Thursday, April 6, 2017
Books I'm Reading: On Sunset Boulevard: The Life and Times of Billy Wilder
Before picking up Ed Sikov's On Sunset Boulevard: The Life and Times of Billy Wilder (Hyperion, 1998) I had seen all of these films but I realized quickly as I began reading the book that I knew very little about Wilder's early life—in particular, that he had written so many screenplays. I knew him mostly as the director of the films from the sweet spot of his career—say, from Double Indemnity to The Apartment.
He got his start, however, as a screenwriter, working first in German, following a period as a journalist in Vienna and then Berlin. He had been born near Krakow, in 1906. Twenty years later, he was leaving Vienna for England in the company of bandleader Paul Whiteman, on tour (he had become friendly with Whiteman by showing him around Vienna; as a reporter, Wilder knew the city well). A few months later he left with the Whiteman entourage for Berlin, never looking back. When it became clear in 1934 that Jews were no longer welcome in the German capital, he left for Hollywood, without his mother, who later vanished in the Holocaust. When he arrived in the United States, he had virtually no money and spoke almost no English, but he quickly found work as a screenwriter anyway, often working as a team with Charles Brackett. Leveraging his quick wit, chutzpah, and good luck he found increasingly lucrative work and eventually landed an opportunity to direct. The Major and the Minor (1942), starring Ginger Rogers and Ray Milland, was his first directing credit.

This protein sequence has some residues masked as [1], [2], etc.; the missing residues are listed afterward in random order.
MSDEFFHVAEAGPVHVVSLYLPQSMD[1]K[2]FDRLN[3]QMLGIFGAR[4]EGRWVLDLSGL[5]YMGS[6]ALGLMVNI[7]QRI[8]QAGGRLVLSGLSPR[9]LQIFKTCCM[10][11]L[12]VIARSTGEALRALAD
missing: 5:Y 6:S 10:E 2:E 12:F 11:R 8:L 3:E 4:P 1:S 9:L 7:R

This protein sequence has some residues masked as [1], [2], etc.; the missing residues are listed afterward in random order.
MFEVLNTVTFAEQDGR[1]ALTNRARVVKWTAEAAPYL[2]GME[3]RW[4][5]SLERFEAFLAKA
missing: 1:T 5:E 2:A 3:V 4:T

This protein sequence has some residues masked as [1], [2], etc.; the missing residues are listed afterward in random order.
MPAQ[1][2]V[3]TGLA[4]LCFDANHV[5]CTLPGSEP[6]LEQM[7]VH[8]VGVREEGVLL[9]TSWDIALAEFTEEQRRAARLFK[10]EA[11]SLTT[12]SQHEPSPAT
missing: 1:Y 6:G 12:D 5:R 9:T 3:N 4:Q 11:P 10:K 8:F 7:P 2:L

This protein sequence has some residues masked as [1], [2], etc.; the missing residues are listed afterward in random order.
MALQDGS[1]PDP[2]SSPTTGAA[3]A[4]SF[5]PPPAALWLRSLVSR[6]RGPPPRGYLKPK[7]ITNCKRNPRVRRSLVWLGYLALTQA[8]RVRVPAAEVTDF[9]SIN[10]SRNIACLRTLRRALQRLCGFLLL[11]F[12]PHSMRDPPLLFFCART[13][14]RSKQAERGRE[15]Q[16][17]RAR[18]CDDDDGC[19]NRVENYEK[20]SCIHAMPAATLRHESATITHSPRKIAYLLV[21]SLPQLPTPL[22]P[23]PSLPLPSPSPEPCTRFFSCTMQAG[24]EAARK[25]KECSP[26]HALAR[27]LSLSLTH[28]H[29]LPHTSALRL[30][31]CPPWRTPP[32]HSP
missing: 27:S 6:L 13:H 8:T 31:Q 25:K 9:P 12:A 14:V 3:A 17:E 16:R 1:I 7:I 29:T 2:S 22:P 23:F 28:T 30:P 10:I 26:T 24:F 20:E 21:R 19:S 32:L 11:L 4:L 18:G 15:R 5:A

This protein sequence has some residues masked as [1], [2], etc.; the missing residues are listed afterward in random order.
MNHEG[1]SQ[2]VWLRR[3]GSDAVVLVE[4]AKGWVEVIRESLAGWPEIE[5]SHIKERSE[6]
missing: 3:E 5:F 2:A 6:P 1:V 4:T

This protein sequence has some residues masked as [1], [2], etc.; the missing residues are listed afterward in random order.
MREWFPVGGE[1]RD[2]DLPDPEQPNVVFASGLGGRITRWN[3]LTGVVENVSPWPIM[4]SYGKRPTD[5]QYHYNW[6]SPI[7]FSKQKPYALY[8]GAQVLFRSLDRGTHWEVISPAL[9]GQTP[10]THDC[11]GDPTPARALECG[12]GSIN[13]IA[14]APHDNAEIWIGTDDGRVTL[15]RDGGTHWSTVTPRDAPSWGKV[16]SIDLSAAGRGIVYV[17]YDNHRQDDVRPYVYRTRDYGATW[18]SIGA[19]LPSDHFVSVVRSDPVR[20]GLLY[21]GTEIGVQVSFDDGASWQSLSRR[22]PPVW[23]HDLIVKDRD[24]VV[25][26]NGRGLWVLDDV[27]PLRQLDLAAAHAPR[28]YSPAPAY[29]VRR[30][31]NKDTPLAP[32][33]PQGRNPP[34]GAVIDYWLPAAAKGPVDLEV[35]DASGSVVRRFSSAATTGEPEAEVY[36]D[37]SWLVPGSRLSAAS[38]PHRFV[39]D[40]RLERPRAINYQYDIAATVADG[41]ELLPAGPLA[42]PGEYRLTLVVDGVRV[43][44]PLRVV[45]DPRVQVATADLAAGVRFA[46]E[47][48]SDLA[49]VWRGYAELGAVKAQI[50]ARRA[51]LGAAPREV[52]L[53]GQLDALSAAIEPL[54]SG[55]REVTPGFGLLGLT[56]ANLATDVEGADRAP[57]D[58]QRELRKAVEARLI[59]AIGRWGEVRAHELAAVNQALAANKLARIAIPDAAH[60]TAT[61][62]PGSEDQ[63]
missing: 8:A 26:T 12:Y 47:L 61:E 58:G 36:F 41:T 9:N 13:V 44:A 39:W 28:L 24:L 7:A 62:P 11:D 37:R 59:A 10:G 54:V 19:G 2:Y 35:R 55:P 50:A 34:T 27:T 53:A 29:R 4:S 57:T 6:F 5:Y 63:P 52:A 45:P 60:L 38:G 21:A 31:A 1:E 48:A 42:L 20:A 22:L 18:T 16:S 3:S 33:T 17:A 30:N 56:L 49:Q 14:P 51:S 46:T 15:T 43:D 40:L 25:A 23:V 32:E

On Sunset Boulevard looks at Billy Wilder as an artist, a businessman, and, eventually, as an exceedingly wealthy art collector gradually left behind by a changing Hollywood. Author Sikov looks at each of Wilder's films in detail, from conception to critical and popular reception, while serving up a great deal of anecdote to create a vivid portrait of one of Hollywood's most important directors. Along the way, Sikov gives us much about the people Wilder worked with and for and the people who worked for him, particularly writing partner Brackett, and performers such as Marilyn Monroe, William Holden, and Jack Lemmon. Wilder was notoriously foul-mouthed and casually abusive and tightly controlling on the set—character traits that not everyone tolerated well. It was his desire for control that drove his ambition to move from writing to directing and that kept him writing much of the material he directed, material that was often on the edge of the limits allowed by the Hollywood production code, a code that Wilder was instrumental in eroding (Wilder's writing was often darker and more sexually suggestive than the censors would allow, particularly early in his career). Long but a worthwhile appreciation of the man and each of his major films and worth reading for the wealth of information it includes about how films are conceived, written, financed, and produced.